Report: Dry Cleaners Polluting Israeli Soil and Water With Toxic Materials

Sheba Medical Center at Tel Hashomer denies that dry cleaner on its premises causing pollution.

Bloomberg

Dozens of dry cleaners may be polluting the soil and ground water in Israel due to their use of toxic materials, but the required oversight is lacking, according to a new report prepared for the Water Authority.

The dry cleaner with the greatest risk potential is located at Sheba Medical Center, in Tel Hashomer.

The report, written by the firm Ecolog Engineering, is based on a comprehensive survey of the locations of dry cleaners and the materials they use. The proximity of the premises to water-drilling sites was also checked, and whether they are being contaminated by the materials in use at the cleaners.

Out of the 440 dry cleaners in Israel, 180 were identified as posing risks to soil and ground water. About 28 of them were classified as high risk, due to their location near water drilling sites or the coastal aquifer. A good many of them are in the Tel Aviv metropolitan area, including Bnai Brak, Givatayim and Ramat Gan.

The high-risk dry cleaner at Sheba Medical Center is the only such facility in the country on the grounds of a hospital.

Dry cleaners use solvents, some of which are highly toxic. Exposure to the main solvent, perchloroethylene, can damage the central nervous system, liver and kidneys and impair memory. This and other materials can leach into the environment through the sewage system, when there are leaks in pipes, or when emitted as vapors into the air.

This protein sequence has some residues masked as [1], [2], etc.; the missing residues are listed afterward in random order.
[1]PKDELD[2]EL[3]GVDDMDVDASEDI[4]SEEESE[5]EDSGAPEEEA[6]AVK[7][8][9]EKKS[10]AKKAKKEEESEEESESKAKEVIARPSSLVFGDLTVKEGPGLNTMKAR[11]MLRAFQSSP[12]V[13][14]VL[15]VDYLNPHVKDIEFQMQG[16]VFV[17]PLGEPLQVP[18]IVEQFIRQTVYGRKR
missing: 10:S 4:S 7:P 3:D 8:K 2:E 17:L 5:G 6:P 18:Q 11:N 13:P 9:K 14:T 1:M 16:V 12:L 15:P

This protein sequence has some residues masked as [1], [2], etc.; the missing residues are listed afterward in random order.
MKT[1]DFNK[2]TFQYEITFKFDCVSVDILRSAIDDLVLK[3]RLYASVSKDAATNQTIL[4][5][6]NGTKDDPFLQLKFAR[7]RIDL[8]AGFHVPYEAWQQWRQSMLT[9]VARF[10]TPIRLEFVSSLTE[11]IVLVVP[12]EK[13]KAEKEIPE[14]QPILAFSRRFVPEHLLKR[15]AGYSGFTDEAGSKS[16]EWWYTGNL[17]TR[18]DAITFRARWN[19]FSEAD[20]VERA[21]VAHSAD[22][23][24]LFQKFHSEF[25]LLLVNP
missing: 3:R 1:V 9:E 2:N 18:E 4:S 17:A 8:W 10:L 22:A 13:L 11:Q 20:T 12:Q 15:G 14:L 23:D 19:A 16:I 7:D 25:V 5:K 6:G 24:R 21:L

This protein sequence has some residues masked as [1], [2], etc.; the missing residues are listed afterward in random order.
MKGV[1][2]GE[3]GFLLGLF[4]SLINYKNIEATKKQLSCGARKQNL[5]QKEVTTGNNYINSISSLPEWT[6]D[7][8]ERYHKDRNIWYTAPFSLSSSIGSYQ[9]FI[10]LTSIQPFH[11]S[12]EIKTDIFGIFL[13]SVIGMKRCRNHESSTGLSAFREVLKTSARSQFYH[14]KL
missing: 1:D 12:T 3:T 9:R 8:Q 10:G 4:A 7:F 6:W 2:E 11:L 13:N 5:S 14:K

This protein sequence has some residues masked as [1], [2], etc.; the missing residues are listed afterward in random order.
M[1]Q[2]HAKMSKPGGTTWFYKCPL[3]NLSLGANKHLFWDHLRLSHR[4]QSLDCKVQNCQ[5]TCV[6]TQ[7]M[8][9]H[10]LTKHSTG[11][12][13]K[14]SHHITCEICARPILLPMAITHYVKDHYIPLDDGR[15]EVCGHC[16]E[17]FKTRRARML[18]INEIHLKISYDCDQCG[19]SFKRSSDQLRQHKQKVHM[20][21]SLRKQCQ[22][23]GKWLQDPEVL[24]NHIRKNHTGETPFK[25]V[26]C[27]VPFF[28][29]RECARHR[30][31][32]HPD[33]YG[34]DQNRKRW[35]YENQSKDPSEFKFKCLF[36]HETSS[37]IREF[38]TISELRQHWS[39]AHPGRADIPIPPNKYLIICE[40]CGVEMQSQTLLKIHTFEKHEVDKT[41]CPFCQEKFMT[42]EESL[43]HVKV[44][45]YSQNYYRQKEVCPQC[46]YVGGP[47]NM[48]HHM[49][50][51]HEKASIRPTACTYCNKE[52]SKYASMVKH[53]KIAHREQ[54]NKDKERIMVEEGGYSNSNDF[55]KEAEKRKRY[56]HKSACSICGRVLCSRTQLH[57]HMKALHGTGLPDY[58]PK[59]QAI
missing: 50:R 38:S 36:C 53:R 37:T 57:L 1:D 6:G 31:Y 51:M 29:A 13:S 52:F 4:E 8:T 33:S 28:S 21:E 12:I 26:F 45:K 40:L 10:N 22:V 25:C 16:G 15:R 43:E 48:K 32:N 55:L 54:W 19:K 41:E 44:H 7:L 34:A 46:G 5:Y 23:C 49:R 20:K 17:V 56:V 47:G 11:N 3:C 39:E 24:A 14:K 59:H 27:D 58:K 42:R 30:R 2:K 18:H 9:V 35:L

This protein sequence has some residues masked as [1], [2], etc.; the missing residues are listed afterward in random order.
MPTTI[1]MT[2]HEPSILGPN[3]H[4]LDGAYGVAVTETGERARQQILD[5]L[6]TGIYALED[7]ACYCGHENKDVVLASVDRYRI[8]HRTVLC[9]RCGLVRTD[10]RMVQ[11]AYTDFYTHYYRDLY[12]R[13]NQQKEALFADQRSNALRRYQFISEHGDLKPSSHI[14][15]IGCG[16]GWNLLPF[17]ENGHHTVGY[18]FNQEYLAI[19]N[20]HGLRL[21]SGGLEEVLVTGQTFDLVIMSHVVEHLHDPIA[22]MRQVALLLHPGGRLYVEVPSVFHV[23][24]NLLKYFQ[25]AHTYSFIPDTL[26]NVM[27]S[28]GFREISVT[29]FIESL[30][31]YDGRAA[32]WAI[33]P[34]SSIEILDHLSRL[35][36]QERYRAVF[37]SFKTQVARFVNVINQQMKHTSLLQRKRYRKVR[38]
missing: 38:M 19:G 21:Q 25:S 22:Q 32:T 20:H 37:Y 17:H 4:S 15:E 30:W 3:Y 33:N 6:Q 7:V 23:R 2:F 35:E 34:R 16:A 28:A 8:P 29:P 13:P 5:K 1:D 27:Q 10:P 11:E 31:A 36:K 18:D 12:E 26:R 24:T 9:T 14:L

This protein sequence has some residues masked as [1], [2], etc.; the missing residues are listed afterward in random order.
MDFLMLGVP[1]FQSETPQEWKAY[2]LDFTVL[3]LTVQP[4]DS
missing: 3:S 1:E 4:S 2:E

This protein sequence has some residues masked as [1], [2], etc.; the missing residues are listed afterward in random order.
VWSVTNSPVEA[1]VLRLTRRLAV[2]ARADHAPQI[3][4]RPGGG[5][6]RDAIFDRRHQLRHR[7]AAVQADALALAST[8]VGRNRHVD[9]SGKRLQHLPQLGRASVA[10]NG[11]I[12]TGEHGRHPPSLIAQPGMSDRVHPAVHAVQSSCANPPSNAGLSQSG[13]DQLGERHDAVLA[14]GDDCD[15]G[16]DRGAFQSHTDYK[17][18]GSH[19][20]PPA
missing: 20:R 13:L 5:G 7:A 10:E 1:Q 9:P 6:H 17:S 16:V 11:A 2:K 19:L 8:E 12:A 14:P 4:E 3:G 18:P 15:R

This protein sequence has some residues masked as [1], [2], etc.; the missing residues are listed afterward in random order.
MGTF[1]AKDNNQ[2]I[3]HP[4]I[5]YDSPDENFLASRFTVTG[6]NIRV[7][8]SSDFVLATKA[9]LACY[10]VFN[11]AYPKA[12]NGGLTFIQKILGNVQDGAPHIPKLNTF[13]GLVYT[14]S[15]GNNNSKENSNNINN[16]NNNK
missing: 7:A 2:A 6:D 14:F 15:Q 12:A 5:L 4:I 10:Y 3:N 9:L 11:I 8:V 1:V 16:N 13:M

The report does not name any specific dry cleaner as a source of contamination. In some, equipment may have been replaced over the years and contamination halted, though it found its way into the ground and polluted the aquifer in the past. Ground testing at some locations where dry cleaners previously operated revealed very severe contamination. For example, the dry cleaner that operated for many years on Hamavdil Street in Ramat Gan contaminated an area of some 200 dunams (50 acres) to a depth of 75 meters.

The report gives low marks to enforcement that is meant to prevent environmental hazards. Dry cleaners are supposed to conduct air quality testing once every two years, but they do not. Dangerous waste at the cleaners is not removed nor is sewage quality monitored.

The Water Authority said that it had launched surveys of ground water and gases in the soil to locate possible contamination, following the release of the report. The findings will determine whether treatment is needed to prevent the spread of contamination to ground water.

The Environmental Protection Ministry said: “Monitoring of dry cleaners based on the Business Licensing Law is the responsibility of the local authorities. The ministry monitors dry cleaners that hold large quantities of materials requiring toxin permits.”

Sheba Medical Center said: “Contrary to the Water Authority report, the dry cleaner at Sheba does not contaminate the ground water in any way. The results of Health Ministry testing last January and April show that the water-drilling site near the dry cleaner is not contaminated and the level of material at the site, of which use was made in the dry cleaner, is below allowable levels. It is not clear why the name of the hospital was published by the Water Authority and whether the reference was to the hospital or the Israel Defense Forces dry cleaner operating at the Tel Hashomer base.”